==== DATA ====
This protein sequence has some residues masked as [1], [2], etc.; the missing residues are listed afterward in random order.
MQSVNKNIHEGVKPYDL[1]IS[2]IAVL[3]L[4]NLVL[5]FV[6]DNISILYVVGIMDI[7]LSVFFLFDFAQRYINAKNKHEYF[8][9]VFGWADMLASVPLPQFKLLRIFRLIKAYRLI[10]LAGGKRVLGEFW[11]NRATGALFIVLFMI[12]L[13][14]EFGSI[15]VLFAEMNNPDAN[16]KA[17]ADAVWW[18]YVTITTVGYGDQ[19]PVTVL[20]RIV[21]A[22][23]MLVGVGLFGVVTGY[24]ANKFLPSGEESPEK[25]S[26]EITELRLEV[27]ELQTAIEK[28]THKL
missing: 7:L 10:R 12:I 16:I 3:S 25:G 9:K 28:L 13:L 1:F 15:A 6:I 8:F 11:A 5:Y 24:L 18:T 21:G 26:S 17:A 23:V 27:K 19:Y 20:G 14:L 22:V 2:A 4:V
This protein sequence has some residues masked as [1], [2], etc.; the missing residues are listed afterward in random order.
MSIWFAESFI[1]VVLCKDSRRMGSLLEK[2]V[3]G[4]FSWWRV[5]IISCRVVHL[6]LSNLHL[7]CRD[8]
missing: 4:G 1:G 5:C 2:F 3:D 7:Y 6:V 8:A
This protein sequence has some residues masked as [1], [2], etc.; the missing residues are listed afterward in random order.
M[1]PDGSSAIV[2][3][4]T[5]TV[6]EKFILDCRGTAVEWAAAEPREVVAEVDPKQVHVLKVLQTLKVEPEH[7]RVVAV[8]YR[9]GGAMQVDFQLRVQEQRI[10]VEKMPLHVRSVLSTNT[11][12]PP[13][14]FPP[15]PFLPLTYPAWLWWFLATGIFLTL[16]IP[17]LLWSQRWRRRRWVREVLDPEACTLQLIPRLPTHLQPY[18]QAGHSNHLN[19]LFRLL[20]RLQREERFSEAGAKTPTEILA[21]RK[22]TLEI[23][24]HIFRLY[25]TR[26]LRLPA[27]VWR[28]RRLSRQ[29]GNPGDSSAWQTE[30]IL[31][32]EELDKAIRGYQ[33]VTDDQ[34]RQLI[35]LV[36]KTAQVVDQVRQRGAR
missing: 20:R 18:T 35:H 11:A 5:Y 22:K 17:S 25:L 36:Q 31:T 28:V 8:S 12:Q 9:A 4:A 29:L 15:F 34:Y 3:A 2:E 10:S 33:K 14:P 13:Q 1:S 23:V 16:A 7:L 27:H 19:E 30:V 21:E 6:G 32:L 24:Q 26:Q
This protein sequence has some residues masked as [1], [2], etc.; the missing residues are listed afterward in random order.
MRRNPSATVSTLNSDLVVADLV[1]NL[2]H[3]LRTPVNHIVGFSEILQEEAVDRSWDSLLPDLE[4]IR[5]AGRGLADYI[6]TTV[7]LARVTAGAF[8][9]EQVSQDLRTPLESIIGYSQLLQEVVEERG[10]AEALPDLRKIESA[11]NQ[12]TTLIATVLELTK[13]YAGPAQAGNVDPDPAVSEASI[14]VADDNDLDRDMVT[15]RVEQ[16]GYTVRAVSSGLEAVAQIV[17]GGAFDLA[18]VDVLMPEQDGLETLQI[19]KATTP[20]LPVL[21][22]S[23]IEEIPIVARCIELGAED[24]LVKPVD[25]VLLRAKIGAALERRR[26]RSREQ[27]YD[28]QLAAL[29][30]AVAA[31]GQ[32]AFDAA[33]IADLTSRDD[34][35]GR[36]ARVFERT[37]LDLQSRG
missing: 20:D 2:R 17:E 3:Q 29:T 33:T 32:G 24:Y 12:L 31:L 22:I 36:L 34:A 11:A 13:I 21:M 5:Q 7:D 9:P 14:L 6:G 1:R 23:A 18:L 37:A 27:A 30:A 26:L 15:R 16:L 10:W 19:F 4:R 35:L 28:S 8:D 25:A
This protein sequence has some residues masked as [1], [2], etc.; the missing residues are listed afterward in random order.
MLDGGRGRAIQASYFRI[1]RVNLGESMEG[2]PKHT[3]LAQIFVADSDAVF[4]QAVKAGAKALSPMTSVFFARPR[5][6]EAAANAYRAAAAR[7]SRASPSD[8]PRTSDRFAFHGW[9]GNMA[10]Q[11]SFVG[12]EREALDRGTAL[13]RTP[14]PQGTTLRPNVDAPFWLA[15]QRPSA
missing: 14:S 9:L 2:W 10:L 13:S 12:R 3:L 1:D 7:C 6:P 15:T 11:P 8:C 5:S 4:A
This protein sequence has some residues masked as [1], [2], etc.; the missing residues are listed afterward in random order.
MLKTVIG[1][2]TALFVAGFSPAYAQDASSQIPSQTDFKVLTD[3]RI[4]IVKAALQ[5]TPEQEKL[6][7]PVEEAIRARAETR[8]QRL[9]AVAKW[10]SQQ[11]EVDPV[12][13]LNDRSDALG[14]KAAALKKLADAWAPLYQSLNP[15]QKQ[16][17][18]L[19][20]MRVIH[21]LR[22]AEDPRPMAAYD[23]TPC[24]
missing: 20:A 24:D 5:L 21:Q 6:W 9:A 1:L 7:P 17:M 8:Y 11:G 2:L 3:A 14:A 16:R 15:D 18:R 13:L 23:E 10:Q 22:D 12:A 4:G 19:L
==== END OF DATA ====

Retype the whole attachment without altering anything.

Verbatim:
This protein sequence has some residues masked as [1], [2], etc.; the missing residues are listed afterward in random order.
MQSVNKNIHEGVKPYDL[1]IS[2]IAVL[3]L[4]NLVL[5]FV[6]DNISILYVVGIMDI[7]LSVFFLFDFAQRYINAKNKHEYF[8][9]VFGWADMLASVPLPQFKLLRIFRLIKAYRLI[10]LAGGKRVLGEFW[11]NRATGALFIVLFMI[12]L[13][14]EFGSI[15]VLFAEMNNPDAN[16]KA[17]ADAVWW[18]YVTITTVGYGDQ[19]PVTVL[20]RIV[21]A[22][23]MLVGVGLFGVVTGY[24]ANKFLPSGEESPEK[25]S[26]EITELRLEV[27]ELQTAIEK[28]THKL
missing: 7:L 10:R 12:I 16:I 3:S 25:G 9:K 28:L 13:L 1:F 15:A 6:I 8:F 11:A 5:Y 24:L 18:T 21:G 26:S 17:A 23:V 27:K 19:Y 20:G 14:L 22:V 2:A 4:V
This protein sequence has some residues masked as [1], [2], etc.; the missing residues are listed afterward in random order.
MSIWFAESFI[1]VVLCKDSRRMGSLLEK[2]V[3]G[4]FSWWRV[5]IISCRVVHL[6]LSNLHL[7]CRD[8]
missing: 4:G 1:G 5:C 2:F 3:D 7:Y 6:V 8:A
This protein sequence has some residues masked as [1], [2], etc.; the missing residues are listed afterward in random order.
M[1]PDGSSAIV[2][3][4]T[5]TV[6]EKFILDCRGTAVEWAAAEPREVVAEVDPKQVHVLKVLQTLKVEPEH[7]RVVAV[8]YR[9]GGAMQVDFQLRVQEQRI[10]VEKMPLHVRSVLSTNT[11][12]PP[13][14]FPP[15]PFLPLTYPAWLWWFLATGIFLTL[16]IP[17]LLWSQRWRRRRWVREVLDPEACTLQLIPRLPTHLQPY[18]QAGHSNHLN[19]LFRLL[20]RLQREERFSEAGAKTPTEILA[21]RK[22]TLEI[23][24]HIFRLY[25]TR[26]LRLPA[27]VWR[28]RRLSRQ[29]GNPGDSSAWQTE[30]IL[31][32]EELDKAIRGYQ[33]VTDDQ[34]RQLI[35]LV[36]KTAQVVDQVRQRGAR
missing: 20:R 18:T 35:H 11:A 5:Y 22:K 17:S 25:L 36:Q 31:T 28:V 8:S 12:Q 9:A 4:A 29:L 15:F 34:Y 3:A 2:E 10:S 33:K 14:P 13:Q 1:S 23:V 16:A 7:L 27:H 19:E 30:V 21:E 6:G 32:L 24:Q 26:Q
This protein sequence has some residues masked as [1], [2], etc.; the missing residues are listed afterward in random order.
MRRNPSATVSTLNSDLVVADLV[1]NL[2]H[3]LRTPVNHIVGFSEILQEEAVDRSWDSLLPDLE[4]IR[5]AGRGLADYI[6]TTV[7]LARVTAGAF[8][9]EQVSQDLRTPLESIIGYSQLLQEVVEERG[10]AEALPDLRKIESA[11]NQ[12]TTLIATVLELTK[13]YAGPAQAGNVDPDPAVSEASI[14]VADDNDLDRDMVT[15]RVEQ[16]GYTVRAVSSGLEAVAQIV[17]GGAFDLA[18]VDVLMPEQDGLETLQI[19]KATTP[20]LPVL[21][22]S[23]IEEIPIVARCIELGAED[24]LVKPVD[25]VLLRAKIGAALERRR[26]RSREQ[27]YD[28]QLAAL[29][30]AVAA[31]GQ[32]AFDAA[33]IADLTSRDD[34][35]GR[36]ARVFERT[37]LDLQSRG
missing: 20:D 2:R 17:E 3:Q 29:T 33:T 32:G 24:Y 12:L 31:L 22:I 36:L 34:A 11:A 13:I 21:M 5:Q 7:D 9:P 14:L 6:G 1:R 23:A 18:L 37:A 27:A 30:A 26:L 15:R 16:L 10:W 19:F 4:R 35:L 28:S 8:D 25:A
This protein sequence has some residues masked as [1], [2], etc.; the missing residues are listed afterward in random order.
MLDGGRGRAIQASYFRI[1]RVNLGESMEG[2]PKHT[3]LAQIFVADSDAVF[4]QAVKAGAKALSPMTSVFFARPR[5][6]EAAANAYRAAAAR[7]SRASPSD[8]PRTSDRFAFHGW[9]GNMA[10]Q[11]SFVG[12]EREALDRGTAL[13]RTP[14]PQGTTLRPNVDAPFWLA[15]QRPSA
missing: 14:S 9:L 2:W 10:L 13:S 12:R 3:L 1:D 7:C 6:P 15:T 11:P 8:C 5:S 4:A
This protein sequence has some residues masked as [1], [2], etc.; the missing residues are listed afterward in random order.
MLKTVIG[1][2]TALFVAGFSPAYAQDASSQIPSQTDFKVLTD[3]RI[4]IVKAALQ[5]TPEQEKL[6][7]PVEEAIRARAETR[8]QRL[9]AVAKW[10]SQQ[11]EVDPV[12][13]LNDRSDALG[14]KAAALKKLADAWAPLYQSLNP[15]QKQ[16][17][18]L[19][20]MRVIH[21]LR[22]AEDPRPMAAYD[23]TPC[24]
missing: 20:A 24:D 5:L 21:Q 6:W 9:A 1:L 7:P 17:M 8:Y 11:G 2:L 3:A 14:A 16:R 15:D 18:R 13:L 23:E 10:Q 22:D 12:A 4:G 19:L